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Despite the potential of CBM to lead to reduced anxiety, depressive symptoms, and impulsivity, the current study failed to find a statistically significant difference in overall intervention efficacy when comparing the CBM group to the Control group. While the Control group also received a single-session CBT, this was not found to be beneficial either, and the authors noted that they were unable to adequately address CBM's unique properties. The authors conclude that CBM, when used concurrently with other treatments (such as [surgery] and other pharmacological agents), should be used under controlled conditions with follow-up evaluations as part of the evaluation of any future treatment.

Unverified Answer

What is the latest research for aggression?

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The available research has not conclusively established an etiology, causes or treatment of physical aggression, but some risk factors (including alcohol consumption, smoking and psychosocial factors) have been identified. It will take time to determine the effects of individual therapies. For example, some studies suggest that the use of antidepressants is effective; others indicate a potential protective effect by using statins. Also, the clinical trials and systematic reviews have not consistently confirmed the effectiveness of the different interventions (for example, psychotherapy and cognitive-behaviour therapy).

Unverified Answer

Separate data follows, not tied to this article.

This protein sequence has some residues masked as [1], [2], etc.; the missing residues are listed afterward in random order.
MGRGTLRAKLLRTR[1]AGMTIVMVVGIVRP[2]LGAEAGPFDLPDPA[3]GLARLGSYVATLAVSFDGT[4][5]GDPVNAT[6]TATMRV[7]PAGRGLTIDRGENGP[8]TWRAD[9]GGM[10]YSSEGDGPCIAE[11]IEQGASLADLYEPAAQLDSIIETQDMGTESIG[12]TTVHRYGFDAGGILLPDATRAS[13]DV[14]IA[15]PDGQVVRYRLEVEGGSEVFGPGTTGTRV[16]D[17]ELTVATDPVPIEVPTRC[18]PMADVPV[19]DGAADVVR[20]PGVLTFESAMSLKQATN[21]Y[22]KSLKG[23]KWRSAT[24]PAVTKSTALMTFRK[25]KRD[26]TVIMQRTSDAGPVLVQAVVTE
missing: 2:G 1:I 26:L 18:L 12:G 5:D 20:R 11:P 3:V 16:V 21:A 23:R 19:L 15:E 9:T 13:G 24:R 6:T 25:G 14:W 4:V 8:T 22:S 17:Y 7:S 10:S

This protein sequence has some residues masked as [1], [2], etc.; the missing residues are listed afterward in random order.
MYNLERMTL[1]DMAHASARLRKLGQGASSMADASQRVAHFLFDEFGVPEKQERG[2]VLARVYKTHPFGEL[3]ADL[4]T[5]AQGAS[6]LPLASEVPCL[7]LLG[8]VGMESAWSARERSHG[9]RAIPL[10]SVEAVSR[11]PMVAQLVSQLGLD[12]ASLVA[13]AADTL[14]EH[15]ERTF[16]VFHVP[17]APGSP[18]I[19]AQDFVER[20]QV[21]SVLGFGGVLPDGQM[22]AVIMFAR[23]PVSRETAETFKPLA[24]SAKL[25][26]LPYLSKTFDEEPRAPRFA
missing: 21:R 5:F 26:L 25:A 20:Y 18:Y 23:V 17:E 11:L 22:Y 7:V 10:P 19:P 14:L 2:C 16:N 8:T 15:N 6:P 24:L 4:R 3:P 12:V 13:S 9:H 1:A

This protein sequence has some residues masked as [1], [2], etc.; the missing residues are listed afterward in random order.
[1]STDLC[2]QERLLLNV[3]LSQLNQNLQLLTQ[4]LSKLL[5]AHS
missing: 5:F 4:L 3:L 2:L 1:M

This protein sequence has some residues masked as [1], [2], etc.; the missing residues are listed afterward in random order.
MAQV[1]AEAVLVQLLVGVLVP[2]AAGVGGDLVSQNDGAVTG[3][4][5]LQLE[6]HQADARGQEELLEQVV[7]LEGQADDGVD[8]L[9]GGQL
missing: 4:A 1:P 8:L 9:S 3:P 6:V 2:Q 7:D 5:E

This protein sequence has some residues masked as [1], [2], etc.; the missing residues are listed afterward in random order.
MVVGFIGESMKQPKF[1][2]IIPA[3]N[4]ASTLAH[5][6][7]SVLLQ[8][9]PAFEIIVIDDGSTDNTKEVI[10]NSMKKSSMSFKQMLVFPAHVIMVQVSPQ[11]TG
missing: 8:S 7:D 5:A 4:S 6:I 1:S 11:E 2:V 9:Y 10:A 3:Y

Does cognitive bias modification improve quality of life for those with aggression?

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CBM resulted in immediate improvements in depression, anxiety, and hostility but no effect on psychological flexibility, anger perception, or aggression levels. These preliminary results will need to be replicated in a larger, controlled sample.

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What are the common side effects of cognitive bias modification?

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Significant improvements in cognitive bias were shown in the CBM group, highlighting their clinical validity. Some side effects were reported, with fatigue, headache and general malaise being particularly prevalent in group participants regardless of treatment. The findings of the study add to the growing evidence that CBM may be a successful technique for modifying maladaptive behavior. However, significant methodological limitations in the present study need to be considered.

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Have there been any new discoveries for treating aggression?

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Despite the current research on aggression, there is still no effective medication to cure the aggressive behaviours. Current research suggests that aggression may be prevented. Although there are many theories concerning aggression, currently there is still no known method to cure aggression. In treating aggression, not only psychological, but also medical techniques (drugs or surgery) are needed.

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Is cognitive bias modification safe for people?

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The cognitively-based CBM is safe to use and is compatible with existing guidelines for CBM for depression. Clinicians and therapists should consider using CBM for all patients.